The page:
What special interest lobbying is all about

National Bike Summit - Day two-57
Through this door to the
world of lobbying.
(Photos © J. Maus)

Last night I experienced an important part of how special interest lobbying works. At a classy restaurant just steps from Capitol Hill, I joined bike industry and advocacy leaders for a reception (and dinner, but I didn’t stay for that) hosted by BikesPAC.

BikesPAC is a political action committee founded by the non-profit Bikes Belong Foundation that raises money from donors and then spends the money on congressional campaigns of members that are supportive of biking. Each year during the National Bike Summit, BikesPAC hosts a reception and dinner and invites members of Congress to stop by. The idea is to share with them what the Bike Summit is all about, give thanks for their support of biking, and generally just try to strengthen the name of biking on Capitol Hill.

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Sen. Lamar Alexander (L) and
Bikes Belong leader Tim Blumenthal.

Bikes Belong Executive Director Tim Blumenthal served as the night’s host (a job he did with much aplomb). As the members arrived, he would tap a glass to gain everyone’s attention and we would all gather around while he introduced us to the member. At that point, each one of them shared a few words. In all, six members of Congress stopped by the event. They were; Sen. Lamar Alexander (R-TN), Sen. Tom Udall (D-NM), Sen. Arlen Specter (R-PA), Sen. Jeff Merkley (D-OR), Rep. Doris Matsui (D-CA), Rep. John Mica (R-FL).

Our first guest was Senator Lamar Alexander. Sen. Alexander shared a story about how he walked 1,000 miles across Tennessee in 1978. “I watched out for big trucks, dogs, and ligthtning…sort of like you guys do huh?”, he said. “Did you ever think of doing it on a bike?” someone asked. “No,” he replied, “but maybe I should have.”

Sen. Tom Udall

Sen. Tom Udall from New Mexico was next to join us. He cheerfully recalled riding his bike with Lance Armstrong in the last leg of the Tour of Hope charity ride. He encouraged the crowd to tie in their advocacy efforts with the energy debate. Udall also expressed a lot of support for bikeways, saying that all roads should be bike-friendly and that “We should put the money in to do it right.”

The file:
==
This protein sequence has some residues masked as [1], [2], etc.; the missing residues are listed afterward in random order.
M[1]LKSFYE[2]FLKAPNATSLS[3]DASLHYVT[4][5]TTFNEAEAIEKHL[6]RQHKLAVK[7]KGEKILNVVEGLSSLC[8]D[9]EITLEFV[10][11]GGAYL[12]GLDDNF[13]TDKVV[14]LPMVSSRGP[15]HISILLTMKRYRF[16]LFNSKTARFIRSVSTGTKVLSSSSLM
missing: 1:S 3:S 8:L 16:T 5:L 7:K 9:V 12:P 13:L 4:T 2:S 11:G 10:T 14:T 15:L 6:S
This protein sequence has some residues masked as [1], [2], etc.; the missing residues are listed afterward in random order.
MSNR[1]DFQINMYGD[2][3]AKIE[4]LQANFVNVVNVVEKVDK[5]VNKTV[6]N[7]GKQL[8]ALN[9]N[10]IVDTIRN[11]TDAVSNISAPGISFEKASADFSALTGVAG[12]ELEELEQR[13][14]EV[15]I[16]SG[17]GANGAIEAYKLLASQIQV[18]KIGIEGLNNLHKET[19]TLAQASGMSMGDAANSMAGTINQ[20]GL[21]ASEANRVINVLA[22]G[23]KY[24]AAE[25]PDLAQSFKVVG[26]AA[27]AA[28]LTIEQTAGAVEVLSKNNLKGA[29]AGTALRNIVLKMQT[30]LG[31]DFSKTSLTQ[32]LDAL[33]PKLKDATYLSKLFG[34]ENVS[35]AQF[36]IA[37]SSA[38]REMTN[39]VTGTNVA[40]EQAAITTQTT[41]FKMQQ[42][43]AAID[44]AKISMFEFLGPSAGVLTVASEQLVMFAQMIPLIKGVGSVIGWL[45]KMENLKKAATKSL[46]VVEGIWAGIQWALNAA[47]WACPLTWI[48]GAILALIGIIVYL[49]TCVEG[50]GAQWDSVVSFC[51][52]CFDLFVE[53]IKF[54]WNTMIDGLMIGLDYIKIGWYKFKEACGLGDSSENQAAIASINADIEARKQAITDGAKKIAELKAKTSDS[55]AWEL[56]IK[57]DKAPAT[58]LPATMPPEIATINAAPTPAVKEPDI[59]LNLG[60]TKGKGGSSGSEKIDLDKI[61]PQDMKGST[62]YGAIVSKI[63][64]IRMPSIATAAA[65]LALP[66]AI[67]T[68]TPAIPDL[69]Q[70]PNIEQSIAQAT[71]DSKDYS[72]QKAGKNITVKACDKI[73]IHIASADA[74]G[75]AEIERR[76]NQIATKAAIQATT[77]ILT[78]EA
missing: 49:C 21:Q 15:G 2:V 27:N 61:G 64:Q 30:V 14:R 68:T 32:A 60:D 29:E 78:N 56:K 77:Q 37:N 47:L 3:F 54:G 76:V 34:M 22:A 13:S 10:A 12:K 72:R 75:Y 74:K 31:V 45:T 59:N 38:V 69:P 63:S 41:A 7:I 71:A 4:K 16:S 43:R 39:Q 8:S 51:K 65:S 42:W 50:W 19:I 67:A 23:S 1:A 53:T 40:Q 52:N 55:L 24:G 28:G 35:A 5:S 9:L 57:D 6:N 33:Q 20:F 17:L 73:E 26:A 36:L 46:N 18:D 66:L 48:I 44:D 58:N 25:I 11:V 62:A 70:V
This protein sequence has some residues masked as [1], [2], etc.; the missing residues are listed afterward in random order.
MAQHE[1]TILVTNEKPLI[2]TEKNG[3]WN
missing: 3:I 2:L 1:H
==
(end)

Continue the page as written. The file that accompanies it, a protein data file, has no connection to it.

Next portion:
Sen. Arlen Specter

Next up was Senator Arlen Specter from Pennsylvania. After playfully chastising Tim Blumenthal for not inviting President Obama to the event, Specter told us an anecdote about being a bike messenger when he was a boy in Kansas. “I’m very fond of my recollections of bicycling.” he said, “it’s a great sport.” Being from the right side of the aisle, Specter said he has taken a lot of heat from fellow Republicans for supporting Obama’s stimulus plan. “If you want a bike advocate in the Senate,” he told us, “I’ll need your support on this.” He also said he plans to be a co-sponsor on the recently introducted Complete Streets Act.

Sen. Jeff Merkley

It was a pleasant surprise for members of the Oregon delegation that were present when rookie Senator Jeff Merkley showed up. He told us, that as a 19-year old Congressional intern, he would bike into the capitol and went six months in D.C. without even owning a car. Merkley also remembered his time in Portland’s West Hills, racing quarter-midget cars at Alpenrose Dairy, “I would go over to the track [velodrome] and tell my dad, ‘that’s what I want to do!'”.

L to R: Alison Hill, Jay Graves, Jeff Merkley, Jerry
Norquist, Chris Distefano, Scott Bricker.

When he left the reception, all the members of the Oregon delegation that were present took the opportunity to get a group photo with him. BTA Executive Director Scott Bricker also made a point to thank Sen. Merkley for his support of the Vulnerable Roadway Users bill, which he voted for as Speaker of the Oregon House.

Rep. Doris Matsui

Rep. Doris Matsui from Sacramento California, who had opened the Summit with a keynote about the Complete Streets Act, was next to stop by. She re-iterated her “our highway system is broken” mantra and said about the upcoming authorization of the transportation bill, “We’re going to write a transformational bill…and you’re going to be a part of something big.”

Rep. John Mica

The last member of Congress to make it to the party last night was Rep. John Mica from Florida. Mica is the House Minority Leader of the all-important Transportation and Infrastructure committee. He shared candidly that, while he and Rep. Earl Blumenauer “have our disagreements from time to time,” he is supportive of biking. Mica boasted that Florida leads the nation in rail-trails and then said in a self-deprecating tone, “That’s pretty good for a right-wing, knuckle-dragging conservative.” On that note, Mica said that as a Republican he has to support biking “quietly”. “I did a path over an interstate years ago,” he said, and then began to smile, “but we didn’t send out a press release on it.”

The evening was interesting and exciting (in a, “Wow. This is how our democracy works?!” sort of way). One thing that will stay with me after being there is that several of the members seemed sincerely appreciative, not just for the invite and thanks they received, but for the work of the advocates in the room.

Sen. Udall said, “Don’t just elect us, constantly hound us. A democracy only works when you stay involved.”

This story is part of our special 2009 National Bike Summit coverage (sponsored by Planet Bike). For more coverage, follow BikePortland on Twitter and browse the latest photos in our Bike Summit photo gallery.

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